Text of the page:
Tag Archive for homesteading

Gardens Continued: “Wild Gardens” or “Wildcraft” Gardening

“Wild gardens,” of “wildcraft gardening,” is just as interesting as it sounds. Wild gardening works off the premise that all gardens can be fed and nourished on their own in a wild setup, needing minimal attention and yielding optimal production.Wild gardening is the practice of simply planting in the land around you and letting things grow, well, wild. This practice utilizes the natural weed growth as a protective barrier that provides shade and helps build the soil. It also allows insect populations to naturally help protect, pollinate, and tend the plants as well.

There are three key rules to the practice of wild gardening.

1. No cultivation. – Cultivation is still considered a more modern practice when it comes to growing crops. It is well known that over cultivation strips the land of the topsoil which in turn causes nutrient loss and is the primary reason while fertilizers need to be added back into the soil.

2. No chemicals. – No chemicals can be use. No chemical fertilizers, pesticides, or additives can touch either the soil or the plant. Using these can upset not only the seedlings in the wild garden, but the surrounding weeds and insects as well.

3. No weeding. – Obviously, in a wild garden which is purposely grown among the weeds, weeding out said weeds would be a bit of a shot in the foot as it breaks down the ecosystem that you’re borrowing to grow your garden.

The most important piece in planning a wild garden is in investigation work that is done before hand. The season following the start of your wild garden is a season of observation and discovery. In order to plan out a wild garden, watching the weeds that you plan on planting among is necessary.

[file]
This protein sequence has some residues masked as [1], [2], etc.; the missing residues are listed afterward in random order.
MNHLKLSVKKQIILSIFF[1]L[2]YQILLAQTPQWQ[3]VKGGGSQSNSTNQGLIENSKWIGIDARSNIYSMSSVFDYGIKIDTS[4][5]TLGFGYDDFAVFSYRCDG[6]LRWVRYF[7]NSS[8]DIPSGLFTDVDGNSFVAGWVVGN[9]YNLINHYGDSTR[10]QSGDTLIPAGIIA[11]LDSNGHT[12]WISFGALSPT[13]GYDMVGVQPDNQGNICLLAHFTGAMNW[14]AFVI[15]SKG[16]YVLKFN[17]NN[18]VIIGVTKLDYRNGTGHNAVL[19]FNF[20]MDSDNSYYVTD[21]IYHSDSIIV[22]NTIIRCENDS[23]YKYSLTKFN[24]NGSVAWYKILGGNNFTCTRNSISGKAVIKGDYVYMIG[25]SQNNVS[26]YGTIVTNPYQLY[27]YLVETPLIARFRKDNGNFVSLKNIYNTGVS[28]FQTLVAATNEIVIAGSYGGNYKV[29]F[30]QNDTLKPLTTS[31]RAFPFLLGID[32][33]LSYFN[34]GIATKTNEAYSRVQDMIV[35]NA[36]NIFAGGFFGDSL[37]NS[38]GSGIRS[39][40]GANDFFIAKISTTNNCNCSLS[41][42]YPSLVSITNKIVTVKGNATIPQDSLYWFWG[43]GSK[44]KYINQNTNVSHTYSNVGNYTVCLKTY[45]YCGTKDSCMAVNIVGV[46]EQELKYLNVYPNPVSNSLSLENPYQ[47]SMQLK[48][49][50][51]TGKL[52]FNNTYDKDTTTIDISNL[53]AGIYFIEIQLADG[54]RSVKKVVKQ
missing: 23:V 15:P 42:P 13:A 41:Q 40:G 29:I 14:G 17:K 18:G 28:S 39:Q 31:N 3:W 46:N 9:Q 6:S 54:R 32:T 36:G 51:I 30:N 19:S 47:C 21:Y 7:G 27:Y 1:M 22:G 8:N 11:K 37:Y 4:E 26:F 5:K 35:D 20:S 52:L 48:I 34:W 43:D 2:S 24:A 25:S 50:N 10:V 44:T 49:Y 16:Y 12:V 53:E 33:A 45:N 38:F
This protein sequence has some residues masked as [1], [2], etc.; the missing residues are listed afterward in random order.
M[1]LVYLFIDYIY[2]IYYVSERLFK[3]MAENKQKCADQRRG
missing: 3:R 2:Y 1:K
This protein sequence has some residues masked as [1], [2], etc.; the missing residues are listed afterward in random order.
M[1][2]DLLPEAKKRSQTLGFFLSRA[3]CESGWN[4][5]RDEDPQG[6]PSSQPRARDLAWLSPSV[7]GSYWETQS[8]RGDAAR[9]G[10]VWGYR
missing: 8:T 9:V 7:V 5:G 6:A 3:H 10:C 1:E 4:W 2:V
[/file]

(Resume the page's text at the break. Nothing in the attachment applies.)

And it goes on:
By watching and recording the health and vigor of the different types of weeds it is possible to determine if there are any soil deficiencies that need to be addressed first. As with any garden, crops will grow best if the soil is ideal. Being able to prep the soil in the fall leading up to planting season is the easiest way to ensure the produce will being growing in the best soil conditions possible.

Tracking down when the two different sets of weeds sprout and die out is also important for planting the wild garden. Many areas exhibit two sets of weed growth, a summer growth and a winter growth. The best time for planting your spring and summer produce is just when the winter growth is done dying off and the sprouts for the summer weeds have yet to start growing. The reverse is ideal for the winter crops – summer weeds should be dying off and winter weeds sprouting when the seeds for the winter crop are planted.

While I would love to be able to give a list of what plants grow best in a wild garden, it would all be conjecture. We have yet to attempt a wild garden, though I think we might be game for one this spring. I can say that, in my readings on wild gardens, I have noticed that there seems to be a pattern. It seems that the produce more apt to grow haphazardly in the garden – such as tomatoes, squash, lettuce, bush peas – do well in wild gardens. Potatoes do so well that many folks simply leave them in the one spot for years on end, leaving enough in the ground for the next season’s garden.

If any of you have practiced wild gardening or are planning to do so, please comment with your experiences! This is a topic that I would love to learn more about from those who have actual experience with the process.

 

Gardens Continued: Raised Bed

One of the most prolific forms of gardening is the raised bed method. The raised bed method sinus tad it sounds: you are literally raising your garden bed.

Raised bed gardens start with selecting an area to fencing, or boxing in, with wood timber, cement blocks, or anything else that may be fashioned to hold soil.